FOR IMMEDIATE RELEASE | February 23, 2011
Alzheimer’s Foundation of America Announces Teens Video Contest Winners
NEW YORK, NY—The Alzheimer’s Foundation of America (AFA) recently announced the winner and runners-up of its inaugural AFA Teens Video Competition.
Margaret Yan of Orlando, FL was named the 2010 grand prize winner and received a $500 prize, and runners-up Samantha DeMaria, Carmel, IN, and Melissa Phillips, Salisbury, NC, each received a $250 prize.
Offered through the AFA Teens branch, the annual AFA Teens Video Competition is part of AFA’s effort to provide a creative outlet for teenagers coping with Alzheimer’s disease and to engage the younger generation in this important cause. The contest comes as the disease is increasingly taking centerstage: the incidence of the brain disorder is expected to escalate in line with aging baby boomers, and its toll reverberates to multiple family members, including teens who may take on caregiving responsibilities.
The competition asks teens to record a two-minute video that gives thoughtful consideration to “ a moment in relation to Alzheimer’s disease when you learned something about your understanding of the disease, learned something about caregiving, or decided to become a community volunteer/activist.”
Yan’s love for her grandmother, who was diagnosed with Alzheimer’s disease a few years ago, inspired her to enter the competition.
“Alzheimer’s disease impacts everyone, not only the one diagnosed with the disease. In my video, I was trying to symbolically capture the hopelessness that a family member or friend might feel once losing their loved one to Alzheimer’s disease,” said the 17-year-old, whose favorite pastimes are making videos and writing poetry.
Both co-runners-up share lessons learned with their videos.
DeMaria said she had a “revelation of sorts” while composing her video.
“I want people to cherish the moments they've had with their loved ones…. Looking at the happy moments I've shared with friends and family has made me realize how precious life is, and that nothing should be taken for granted,” said DeMaria, 18, who lost both a grandmother and grandfather to the disease.
For Phillips, 18, her video illustrates that Alzheimer’s disease should not be taken lightly.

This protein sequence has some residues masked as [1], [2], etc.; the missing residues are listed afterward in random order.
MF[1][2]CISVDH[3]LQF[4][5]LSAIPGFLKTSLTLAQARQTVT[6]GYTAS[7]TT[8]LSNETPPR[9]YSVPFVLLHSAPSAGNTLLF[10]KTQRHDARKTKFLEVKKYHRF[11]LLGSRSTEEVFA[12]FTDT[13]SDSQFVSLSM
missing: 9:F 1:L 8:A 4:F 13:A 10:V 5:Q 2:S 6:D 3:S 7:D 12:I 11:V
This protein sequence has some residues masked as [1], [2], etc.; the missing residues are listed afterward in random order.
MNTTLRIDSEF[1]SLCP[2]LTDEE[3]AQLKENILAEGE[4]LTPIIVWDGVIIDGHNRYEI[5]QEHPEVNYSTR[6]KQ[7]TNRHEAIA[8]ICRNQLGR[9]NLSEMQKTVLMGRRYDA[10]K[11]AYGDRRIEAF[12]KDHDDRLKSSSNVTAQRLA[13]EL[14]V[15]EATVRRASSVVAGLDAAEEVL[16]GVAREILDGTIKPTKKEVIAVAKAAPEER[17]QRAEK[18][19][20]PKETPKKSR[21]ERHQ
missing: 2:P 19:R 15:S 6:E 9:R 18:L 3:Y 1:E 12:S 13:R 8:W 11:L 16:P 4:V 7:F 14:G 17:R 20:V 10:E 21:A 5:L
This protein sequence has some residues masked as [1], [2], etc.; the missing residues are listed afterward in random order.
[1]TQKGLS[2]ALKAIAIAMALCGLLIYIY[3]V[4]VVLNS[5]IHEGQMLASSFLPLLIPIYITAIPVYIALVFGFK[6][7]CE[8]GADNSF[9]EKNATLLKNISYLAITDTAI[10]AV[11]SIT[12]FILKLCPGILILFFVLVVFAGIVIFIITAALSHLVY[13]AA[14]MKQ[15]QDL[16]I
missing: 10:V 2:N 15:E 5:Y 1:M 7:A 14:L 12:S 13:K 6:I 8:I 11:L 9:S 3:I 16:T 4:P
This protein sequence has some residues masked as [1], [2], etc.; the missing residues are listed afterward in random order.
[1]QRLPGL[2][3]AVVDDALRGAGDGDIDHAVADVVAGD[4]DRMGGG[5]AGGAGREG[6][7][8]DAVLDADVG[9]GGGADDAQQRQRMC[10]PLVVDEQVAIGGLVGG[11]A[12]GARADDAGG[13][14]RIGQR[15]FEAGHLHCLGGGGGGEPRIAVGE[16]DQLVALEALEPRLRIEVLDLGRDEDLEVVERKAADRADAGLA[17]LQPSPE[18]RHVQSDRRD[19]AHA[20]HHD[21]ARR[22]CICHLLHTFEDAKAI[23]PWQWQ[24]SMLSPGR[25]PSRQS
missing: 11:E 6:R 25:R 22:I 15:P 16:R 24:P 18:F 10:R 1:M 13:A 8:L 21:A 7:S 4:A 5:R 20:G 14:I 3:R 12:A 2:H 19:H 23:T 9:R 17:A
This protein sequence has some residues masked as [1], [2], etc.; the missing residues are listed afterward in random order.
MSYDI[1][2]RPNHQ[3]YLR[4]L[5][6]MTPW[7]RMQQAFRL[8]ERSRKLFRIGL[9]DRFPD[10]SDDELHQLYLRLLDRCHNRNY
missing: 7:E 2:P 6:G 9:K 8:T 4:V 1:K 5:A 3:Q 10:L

“It makes people lose their relatives long before they physically lose them, and it can be painful. I want people to know that it's not a simple issue. A lot of people I know consider it ‘humorous’ because all they know of it is that it causes slight memory lapses in some, but in reality it can cause individuals to forget entire portions of their lives, family and eventually become violent. Basically, it's no laughing matter, and that's what I'd like people to take from this,” said Phillips, whose grandmother had the disease and passed away while Phillips was in middle school.
All three winning videos have been posted to www.afateens.org.
“These outstanding videos demonstrate the tremendous impact this disease has on young people,” said Eric J. Hall, AFA’s president and chief executive officer. “It’s important for teens coping with this disease to express their emotions, whether through a creative competition like this, talking to professionals or finding peer support networks.”
The video competition is one of the many features of AFA’s teen division, which is aimed at educating and engaging youth and connecting them with peers whose family members are affected by the disease. Teens are encouraged to express themselves on a bulletin board, seek support from AFA social workers and set up AFA Teens chapters in their community.
According to a s urvey by the National Alliance for Caregiving and United Hospital Fund, more than one million children nationwide care for sick or disabled parents and grandparents; Alzheimer’s disease and related dementias were the most prevalent illnesses. As many as 5.1 million Americans currently have Alzheimer’s disease.
For more information about AFA Teens, visit www.afateens.org.
The Alzheimer’s Foundation of America, based in New York, is a national non-profit organization that unites more than 1,600 member organizations nationwide with the goal of providing optimal care and services to individuals confronting dementia, and to their caregivers and families. Its services include a toll-free helpline, educational materials, a free quarterly magazine for caregivers and professional training. For more information about AFA, call toll-free 866-AFA-8484 or visit www.alzfdn.org.
Contact: Carol Steinberg